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Sunday, February 7, 2010

Home made stoves



I have a very interesting thing to show you.... . I always calling up an aunt of mine to find out about maldivian recipes and so she treated me a very visual one. Before I go to the recipe I decided to blog about the stove.

As you know or dont know, maldives is made up of small islands. We travel to each island by boat, There are families and freinds living on other islands. My fanily lives in Male' which is the capital, a small but over populated place where every one else comes to try and get a job, or to get their kids better schooling. But My dad is originally from an island known as kulhudhufushi is which situated about 12 hour boat ride or 45 minutes by plane distance roughly. Its at the nothern end of Maldives. His 7 younger siblings live with their families and the rest of relatives. I spent a few childhood holidays there and most recently lived there for 6 months. Its very peaceful and quite homey, everyone knows you and treats you like family sometimes a little too familier and nosy but still its quite peaceful.

Ok before you think I am going no where and why the long explanation this is why, the stoves that they use is quite interesting. Most kitchens are seperate from the house, even my own when I was little but it changed to a more modern one later on. My aunt's kitchen back in kulhudufushi is like a little house. She has got herself a brand new modern kitchen but had requested my cousin to build her a smaller , maldivian style one at the back of her house. Her old kitchen is very interesting. Its like a little doll house , just enough to fit her in along with stove and a few items. Now the stove is what I want to talk to you about. The old maldivian stoves are built in stoves. But the way its built and made depends one the person and island , i have seen only my aunts ones and they are quite the same . So this is what she said she did, she first burnt old branches and dried coconut shells and leaves and the white ash you get as the end result is made into a paste using water and is built on the flour of thekitchen or sometimes an elevated platform sort of thing. Then its dried and used.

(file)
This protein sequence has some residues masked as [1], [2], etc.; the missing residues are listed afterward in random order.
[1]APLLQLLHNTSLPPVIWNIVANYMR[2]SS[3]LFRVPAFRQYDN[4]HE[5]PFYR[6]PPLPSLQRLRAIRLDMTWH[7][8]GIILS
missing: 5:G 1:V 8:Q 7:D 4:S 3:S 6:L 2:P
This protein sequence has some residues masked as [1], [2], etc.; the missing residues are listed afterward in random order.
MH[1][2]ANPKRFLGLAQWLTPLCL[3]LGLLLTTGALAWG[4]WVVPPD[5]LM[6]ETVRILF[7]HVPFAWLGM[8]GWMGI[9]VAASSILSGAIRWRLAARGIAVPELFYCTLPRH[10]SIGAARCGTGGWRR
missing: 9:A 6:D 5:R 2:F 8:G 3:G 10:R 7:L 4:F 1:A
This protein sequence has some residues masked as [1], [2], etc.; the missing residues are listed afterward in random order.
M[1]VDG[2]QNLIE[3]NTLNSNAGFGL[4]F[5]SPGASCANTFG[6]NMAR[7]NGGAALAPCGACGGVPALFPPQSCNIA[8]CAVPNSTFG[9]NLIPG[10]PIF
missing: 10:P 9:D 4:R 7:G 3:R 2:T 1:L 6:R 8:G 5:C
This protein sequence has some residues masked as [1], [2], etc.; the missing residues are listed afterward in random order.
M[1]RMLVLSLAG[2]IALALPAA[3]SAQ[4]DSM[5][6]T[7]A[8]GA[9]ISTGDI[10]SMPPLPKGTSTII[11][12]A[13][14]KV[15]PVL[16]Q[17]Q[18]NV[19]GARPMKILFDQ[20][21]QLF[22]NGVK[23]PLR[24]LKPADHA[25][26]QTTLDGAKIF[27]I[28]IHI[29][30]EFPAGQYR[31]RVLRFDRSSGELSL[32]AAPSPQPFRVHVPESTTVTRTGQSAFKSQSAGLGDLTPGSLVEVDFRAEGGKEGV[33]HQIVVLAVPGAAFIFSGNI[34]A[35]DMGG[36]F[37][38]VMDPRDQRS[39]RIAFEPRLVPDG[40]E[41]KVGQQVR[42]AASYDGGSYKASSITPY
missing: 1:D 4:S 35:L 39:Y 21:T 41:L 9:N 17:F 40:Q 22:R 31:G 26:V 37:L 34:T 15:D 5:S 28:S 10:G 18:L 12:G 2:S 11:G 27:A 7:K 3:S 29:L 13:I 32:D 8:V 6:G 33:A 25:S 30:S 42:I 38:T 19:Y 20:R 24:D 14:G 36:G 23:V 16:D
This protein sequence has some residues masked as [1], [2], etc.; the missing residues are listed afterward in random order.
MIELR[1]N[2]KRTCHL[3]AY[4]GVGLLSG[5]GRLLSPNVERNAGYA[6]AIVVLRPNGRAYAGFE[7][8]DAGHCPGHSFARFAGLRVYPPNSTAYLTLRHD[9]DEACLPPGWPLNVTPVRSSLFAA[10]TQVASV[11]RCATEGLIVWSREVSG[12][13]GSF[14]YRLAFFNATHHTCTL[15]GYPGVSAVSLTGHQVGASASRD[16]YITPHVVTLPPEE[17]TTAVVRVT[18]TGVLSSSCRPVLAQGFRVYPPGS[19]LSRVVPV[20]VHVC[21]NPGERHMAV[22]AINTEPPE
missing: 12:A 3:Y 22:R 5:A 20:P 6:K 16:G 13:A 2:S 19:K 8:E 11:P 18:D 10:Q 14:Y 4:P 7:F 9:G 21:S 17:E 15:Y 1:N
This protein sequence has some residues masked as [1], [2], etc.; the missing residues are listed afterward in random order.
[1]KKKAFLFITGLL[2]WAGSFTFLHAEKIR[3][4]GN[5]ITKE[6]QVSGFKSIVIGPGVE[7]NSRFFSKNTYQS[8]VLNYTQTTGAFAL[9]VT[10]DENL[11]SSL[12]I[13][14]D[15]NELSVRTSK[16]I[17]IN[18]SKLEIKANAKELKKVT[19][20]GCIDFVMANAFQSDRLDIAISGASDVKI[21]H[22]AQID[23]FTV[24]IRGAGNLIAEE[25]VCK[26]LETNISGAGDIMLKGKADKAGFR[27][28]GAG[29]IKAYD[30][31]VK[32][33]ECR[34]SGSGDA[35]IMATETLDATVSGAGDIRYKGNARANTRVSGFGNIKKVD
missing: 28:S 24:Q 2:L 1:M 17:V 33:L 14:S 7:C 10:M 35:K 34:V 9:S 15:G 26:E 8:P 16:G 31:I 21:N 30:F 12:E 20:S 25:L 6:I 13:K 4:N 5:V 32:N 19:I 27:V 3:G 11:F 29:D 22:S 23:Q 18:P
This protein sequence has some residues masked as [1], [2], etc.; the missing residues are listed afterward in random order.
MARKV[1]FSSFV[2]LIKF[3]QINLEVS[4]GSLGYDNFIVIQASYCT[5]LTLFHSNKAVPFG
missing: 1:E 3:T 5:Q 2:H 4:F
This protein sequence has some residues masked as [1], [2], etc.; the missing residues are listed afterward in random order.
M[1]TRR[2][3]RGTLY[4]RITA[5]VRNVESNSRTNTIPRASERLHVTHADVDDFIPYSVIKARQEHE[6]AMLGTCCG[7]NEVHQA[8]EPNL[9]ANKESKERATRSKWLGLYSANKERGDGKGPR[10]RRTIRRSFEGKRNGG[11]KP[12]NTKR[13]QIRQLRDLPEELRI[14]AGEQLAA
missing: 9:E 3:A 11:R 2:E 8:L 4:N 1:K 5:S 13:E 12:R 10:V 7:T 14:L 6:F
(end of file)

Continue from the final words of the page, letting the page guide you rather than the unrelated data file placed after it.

There is a whole one one side and another on top to put the pots for cooking. To build the fire they use dried twigs, dried coconut shells and husks, and dried coconut palm leaves. I actually enjoyed sitting at the door way watching her build the fire and cook. Even when I was small , my mum had one at home, but ours was a huge fireplace sort of place, with iron tripod stands to hold the pots and the fire was built under it. THere werent ovens , so when it comes to baking the fire is slowed and to cook the bottom and then to cook the bottom , burning hot coconut shells are placed over a metal lid is placed over the pan . It gives a nice smokey flavour too. These old stoves are still around I think, cos I have seen them in kulhudhufushi and judging from my aunt's picture they are still there.

Hope I havent bored anyone hehe, Have a lovely weekend

12 comments:

  1. Very informative post! New to your blog.Do drop by
    http://padhuskitchen.blogspot.com/

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  2. Great post! That is amazing!!!

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  3. That was fun to read... thanks for sharing :)

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  4. Really interesting! So cool that your aunt has a modern kitchen and an old fashioned one, best of both worlds!

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  5. Very interesting, very nice post and nice to read it too...

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  6. When I was little I used to help my neighbour's daughter to build fire on this kind of old fashion stove, by using latex shits & rubber trees' woods. NOT easy at all! I'm lucky enough cause my family using gas stove by that time.

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  7. what a great post... i love maldives and i'm very happy to have a maldivian blog-friend. i spent my honey moon in maldives and for me it was the best time ever. i love maldivian food, love maldivian people and of course i love the islands. for me (coming from a chaotic and polluted europe) maldives are a paradise! i hope to come back one day but this time i would love to see more islands and know more local habits. please write more on your beautiful country and traditions! i'm looking forward to read more and more!
    have a great week,
    justyna

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  8. wonderful.. by the way I bought some hoisin sauce to try and was delighted tahnk you

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  9. thank you all, I am learning about my own country food traditions while staying miles away:),

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  10. oh great info love the stove, like the villages in rural India, it must be beautiful there

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